A masked figure stalks the halls of a private hospital for wealthy young women with emotional problems. Making use of medieval weapons, he begins a killing spree by decapitating a nurse out in the grounds…
Softcore giallo from writer-director Fernando Di Leo, who was obviously far more interested in the former elements of his tale than the latter. The story takes place in an isolated, old manor house which is now home to Professor Osterman (John Karlsen), assistant Doctor Clay (Klaus Kinski), and their small team of orderlies and nurses. The clinic caters to patients with psychological problems, on condition that they are rich young women who look great with their clothes off.
But what a strange institution it is! Far be it from me to criticise the practices of a seasoned medical professional like Karlsen, but, for a start, he seems to have a slightly cavalier attitude towards health and safety. Rather unusually, one corridor boasts an actual real life iron maiden, this torture device being secured by a chain that looks inadequate to protect a tricycle. What’s it doing there? I have no idea. It is a creepy old house, I suppose. But I have to flag him for another minor code infraction because close by is an open display cabinet filled with medieval weapons! There’s a big sword, a dagger, a crossbow, a mace and a noose. The last item is a slight concern as the patients are allowed to roam freely and we’re told at least a couple of them have attempted suicide in the past.
And then there’s the good Professor’s clinical practices. He doesn’t seem to have any. The only medical advice he offers throughout the entire film is to tell nymphomaniac Rosalba Neri to go take a shower! Predictably her issues are the only ones we find out anything about; all the other women have cheerfully vague problems, such as Margaret Lee’s overwrought nerves, and Gloria Desideri’s occasional homicidal urges.
Di Leo admitted than he did zero research into mental health issues or institutions before he penned his script, and it really shows. Because that’s not what we’re here for, is it? We’re here for naked babes in deadly peril! Both Lee and Neri are drop dead gorgeous and we see a lot of both of them; everything in Neri’s case, although a double may have been used for some shots. I’m certainly not complaining, but they get to do very little else, and it is frustrating to see two such talented actresses being exploited like this, although hopefully they understood the nature of the project when they signed on and were decently paid. We also get perky redhead Monica Strebel as a naughty nurse with a very ‘hands on’ approach to black patient Jane Garret (in her only film). They’re about to indulge in some distinctly unprofessional activity when they stop to dance to the radio in Garret’s room. For about five minutes. At this point, there’s not a lot of the movie left. Shouldn’t we be building up to some kind of a climax (pun intended)?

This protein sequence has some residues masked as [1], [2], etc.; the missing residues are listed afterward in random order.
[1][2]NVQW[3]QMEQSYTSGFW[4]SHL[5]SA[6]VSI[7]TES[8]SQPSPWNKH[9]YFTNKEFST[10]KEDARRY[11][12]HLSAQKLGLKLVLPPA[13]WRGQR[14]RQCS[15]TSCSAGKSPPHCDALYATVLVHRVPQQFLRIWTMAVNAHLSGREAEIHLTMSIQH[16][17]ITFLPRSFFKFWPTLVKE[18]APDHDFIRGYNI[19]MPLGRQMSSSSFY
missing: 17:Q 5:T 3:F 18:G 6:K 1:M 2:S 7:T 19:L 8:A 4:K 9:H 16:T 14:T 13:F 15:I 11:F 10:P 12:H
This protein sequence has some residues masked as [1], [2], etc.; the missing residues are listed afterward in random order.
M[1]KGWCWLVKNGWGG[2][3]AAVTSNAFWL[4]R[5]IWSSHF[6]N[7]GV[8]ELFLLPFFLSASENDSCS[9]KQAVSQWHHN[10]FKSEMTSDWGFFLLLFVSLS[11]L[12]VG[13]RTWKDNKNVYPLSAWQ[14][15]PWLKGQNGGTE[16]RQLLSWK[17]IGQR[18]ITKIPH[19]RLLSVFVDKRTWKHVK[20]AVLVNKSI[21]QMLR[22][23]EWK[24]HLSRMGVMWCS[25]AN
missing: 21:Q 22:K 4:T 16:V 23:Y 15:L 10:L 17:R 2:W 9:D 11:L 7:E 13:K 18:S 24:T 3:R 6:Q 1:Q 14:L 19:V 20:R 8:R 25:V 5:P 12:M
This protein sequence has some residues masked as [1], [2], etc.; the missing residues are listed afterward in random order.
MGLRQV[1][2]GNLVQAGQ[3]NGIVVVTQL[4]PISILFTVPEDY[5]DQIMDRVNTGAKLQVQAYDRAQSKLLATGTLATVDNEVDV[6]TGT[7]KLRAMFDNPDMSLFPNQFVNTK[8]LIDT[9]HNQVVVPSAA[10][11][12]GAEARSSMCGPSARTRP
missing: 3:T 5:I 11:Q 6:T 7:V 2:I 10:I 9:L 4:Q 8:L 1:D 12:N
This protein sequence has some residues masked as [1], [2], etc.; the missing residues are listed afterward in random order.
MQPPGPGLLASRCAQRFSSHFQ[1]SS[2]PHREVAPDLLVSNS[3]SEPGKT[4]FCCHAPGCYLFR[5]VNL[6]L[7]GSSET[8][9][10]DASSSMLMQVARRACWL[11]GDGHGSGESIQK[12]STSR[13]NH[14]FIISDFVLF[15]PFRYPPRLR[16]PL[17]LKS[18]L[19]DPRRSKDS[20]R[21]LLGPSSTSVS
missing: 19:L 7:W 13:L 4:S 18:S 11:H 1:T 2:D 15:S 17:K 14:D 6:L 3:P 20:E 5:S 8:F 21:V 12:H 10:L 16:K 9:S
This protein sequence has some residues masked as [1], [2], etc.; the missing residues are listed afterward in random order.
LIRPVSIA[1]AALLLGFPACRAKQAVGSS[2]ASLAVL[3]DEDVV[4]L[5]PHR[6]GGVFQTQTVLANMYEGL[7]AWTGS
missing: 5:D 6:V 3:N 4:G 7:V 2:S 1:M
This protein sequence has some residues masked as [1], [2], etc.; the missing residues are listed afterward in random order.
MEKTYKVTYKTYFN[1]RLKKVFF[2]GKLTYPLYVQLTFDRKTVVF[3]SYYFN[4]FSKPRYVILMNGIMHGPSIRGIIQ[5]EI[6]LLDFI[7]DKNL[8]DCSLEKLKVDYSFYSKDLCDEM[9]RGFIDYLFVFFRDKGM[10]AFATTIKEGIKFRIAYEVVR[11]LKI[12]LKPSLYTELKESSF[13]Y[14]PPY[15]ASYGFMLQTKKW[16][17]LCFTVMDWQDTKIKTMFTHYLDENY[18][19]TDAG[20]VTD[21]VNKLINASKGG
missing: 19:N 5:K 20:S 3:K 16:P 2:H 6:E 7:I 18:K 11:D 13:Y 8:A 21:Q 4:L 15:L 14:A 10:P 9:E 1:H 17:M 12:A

There are a few killings along the way in all this, of course, but there’s no creativity to the staging or execution and no real effort is made to bring the audience into the mystery. Two policeman turn up in the last quarter of an hour and, instead of waiting for the reinforcements that are on the way so the clinic can be thoroughly searched, they set Lee up as bait for the killer! She’s happy to agree to this ludicrous plan, probably because it finally gives her something to do and, considering she’s second billed in the cast, it’s about time. But even this is a seriously damp squib with the killer initially revealed to have a serious, legitimate motive, as in most giallos, but then just going on a demented rampage with the mace! Lucky, one of our lawmen has that gun with an inexhaustible supply of bullets, which is always handy in such situations.
Di Leo began his film career in westerns as an uncredited contributor to the script of Sergio Leone’s classic ‘A Fistful of Dollars’ (1964). He was involved with several of the spaghetti westerns that followed, including ‘Django’ (1966), and he wrote ‘Navajo Joe’ (1966), an early vehicle for Burt Reynolds. His career as a director was somewhat less distinguished and, if this example of his work is anything to go by, that’s no surprise.
The plotting is lazy, the musical soundtrack distracting, and the cast get nothing to work with at all. Kinski just hangs around looking vaguely odd and suspicious (pretty much his default setting!) and a lot of the supporting cast seem flat and disinterested. Even the usually excellent Lee seems unable to drum up much enthusiasm for once (and no wonder!) Only Neri seems to be really giving it her best, but her role is barely two-dimensional, and she can’t have been under any illusions as to the reasons that she’d been cast.
It’s quite an achievement to waste such a beautiful and talented cast so completely, but Di Leo takes up that challenge and succeeds effortlessly. For fans of the leading ladies only.